In the back of our minds most of us know strength is important, but for some reason it isn’t given the priority it deserves. Maybe because it’s difficult and our society increasingly seeks the easier path. I want you to stop walking down the easy road. Since when has it lead to anywhere worth your time anyway?
Let’s first understand what strength is. Strength is the ability to produce force against an external resistance. As humans we have to interact with our environment and in order to do so we have to produce force against objects. The more force you can apply the more efficiently you can counter resistance and interact with your environment. A weaker person has more difficulty doing everyday tasks. Carrying groceries, picking up our children, bringing out the trash, the list goes on. We all know weak people and we all know strong people. Do the stronger people seem to be struggling through their day?
As a society we value strength in others. We all picture our police, fire fighters and military as strong individuals. We want those people to be able to save us from harm. How about being strong enough to save yourself from harm? We take pride in our athletes being big and strong. What about taking pride in yourself for being strong? If you were picking teams for a sport would you pick muscular people or tiny, frail looking people? Say the tiny, frail people, I dare you. We all know whom we want on our team. At least I do.
All of the bodies’ structures adapt to the stress of strength training. Improvements aren’t isolated to just the muscles either. Bone density increases to protect you from the compressive loads you’re under. Tendons and ligaments all become stronger and denser in response to resistance training. Why? Because they have to. You’re putting your body into a stressful environment and it has to adapt to survive. Those stronger tissues are now more injury resistant. Bones break when they are subjected to a force that is higher than the structure can withstand. So if resistance training can increase bone density, thus making it stronger, it would also be logical to conclude these same bones are less likely to break. Pretty simply, right?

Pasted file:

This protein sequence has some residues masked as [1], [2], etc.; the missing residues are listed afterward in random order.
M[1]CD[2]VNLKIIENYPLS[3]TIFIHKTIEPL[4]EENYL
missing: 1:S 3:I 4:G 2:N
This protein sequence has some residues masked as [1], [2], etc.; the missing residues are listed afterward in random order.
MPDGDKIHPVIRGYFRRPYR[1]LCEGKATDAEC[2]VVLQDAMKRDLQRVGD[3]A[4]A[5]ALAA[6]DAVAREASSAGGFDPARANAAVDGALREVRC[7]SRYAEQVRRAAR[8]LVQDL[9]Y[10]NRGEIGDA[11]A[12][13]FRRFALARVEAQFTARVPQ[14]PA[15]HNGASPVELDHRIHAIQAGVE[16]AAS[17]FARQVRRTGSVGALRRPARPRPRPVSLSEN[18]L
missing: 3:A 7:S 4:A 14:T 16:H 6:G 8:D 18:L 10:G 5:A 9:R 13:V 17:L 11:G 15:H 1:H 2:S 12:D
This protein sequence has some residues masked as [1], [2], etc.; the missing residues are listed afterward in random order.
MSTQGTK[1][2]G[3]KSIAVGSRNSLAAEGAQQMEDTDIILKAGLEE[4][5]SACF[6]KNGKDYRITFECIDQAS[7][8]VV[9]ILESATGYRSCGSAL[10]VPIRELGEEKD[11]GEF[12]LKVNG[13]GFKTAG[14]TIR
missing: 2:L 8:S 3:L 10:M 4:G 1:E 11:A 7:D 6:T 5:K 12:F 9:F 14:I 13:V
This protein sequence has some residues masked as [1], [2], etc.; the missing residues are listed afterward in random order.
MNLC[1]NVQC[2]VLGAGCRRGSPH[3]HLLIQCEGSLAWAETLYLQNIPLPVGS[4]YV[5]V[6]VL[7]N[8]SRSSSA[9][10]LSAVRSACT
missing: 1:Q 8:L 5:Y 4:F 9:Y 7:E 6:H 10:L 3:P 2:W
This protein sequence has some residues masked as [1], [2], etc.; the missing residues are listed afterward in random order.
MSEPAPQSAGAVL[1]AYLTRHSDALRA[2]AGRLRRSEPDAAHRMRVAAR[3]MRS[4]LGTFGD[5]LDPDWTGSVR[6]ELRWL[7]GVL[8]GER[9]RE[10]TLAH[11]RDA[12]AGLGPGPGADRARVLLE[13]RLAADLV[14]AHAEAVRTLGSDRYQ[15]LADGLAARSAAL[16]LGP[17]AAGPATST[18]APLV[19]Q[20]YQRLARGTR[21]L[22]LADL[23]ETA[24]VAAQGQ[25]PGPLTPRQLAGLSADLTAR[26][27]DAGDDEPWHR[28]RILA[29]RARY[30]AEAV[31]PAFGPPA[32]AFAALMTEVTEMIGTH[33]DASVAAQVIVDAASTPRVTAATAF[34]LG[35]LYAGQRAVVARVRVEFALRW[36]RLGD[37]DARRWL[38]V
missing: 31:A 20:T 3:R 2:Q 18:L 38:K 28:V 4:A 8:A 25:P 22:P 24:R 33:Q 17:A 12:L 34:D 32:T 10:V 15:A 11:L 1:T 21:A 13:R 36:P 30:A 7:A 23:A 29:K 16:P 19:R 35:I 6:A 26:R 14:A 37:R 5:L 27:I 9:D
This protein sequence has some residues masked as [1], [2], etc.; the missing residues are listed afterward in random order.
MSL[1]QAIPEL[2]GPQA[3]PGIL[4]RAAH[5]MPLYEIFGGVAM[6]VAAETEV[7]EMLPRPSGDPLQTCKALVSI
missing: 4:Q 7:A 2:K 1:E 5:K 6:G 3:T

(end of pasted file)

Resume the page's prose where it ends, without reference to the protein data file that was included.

Stronger kids hurt the weaker kids on the field of play. Not because it was intentional (most of the time), but because the weaker child is simply being subjected to external forces they aren’t equipped to handle. Do you want your child to be the weaker or the stronger one? I think we know the answer. If you’re a parent with a child who is or wants to play a sport, I suggest you find yourself a quality strength coach. The single best way to physically prep them for a sport is to make them stronger. Strength and practicing the sport will take care of most of the work. The difference between your child getting a full scholarship, partial scholarship or any scholarship at all could very well be dependent on his or her strength. It would be a shame to lose out on an opportunity for something that’s within your power to control.
Strength training builds confidence and mental toughness in a way unlike any other. A person who has undergone the process of strength training for a long enough time has been in situations where they have to dig deep to finish the rep, set, session, etc. It’s all up to them. Either they do it or they don’t. They will fail or succeed, right here, right now. There’s a certain independence you develop when you’re stronger. You know you can a handle tough situation. You don’t shy away from a challenge, and you don’t feel the need to ask for help because you know you can get the job done.
So now that you understand the important role strength plays in our life and livelihood, I want you to commit to becoming stronger. Don’t try to kid yourself by saying something silly like “I’m strong enough”. Are you? Are you really? I’m not saying everyone needs to become powerlifters, but I am saying most people should be stronger.
About the Author:
Scott Acosta is a Starting Strength Coach, USA Powerlifting Coach, Westside Barbell Strength Coach, and competitive powerlifter.
Scott’s best competition lifts are a 540 lb. squat, 391 lb. bench press, and 606 lb. deadlift in the 231 lb. men’s open weight class.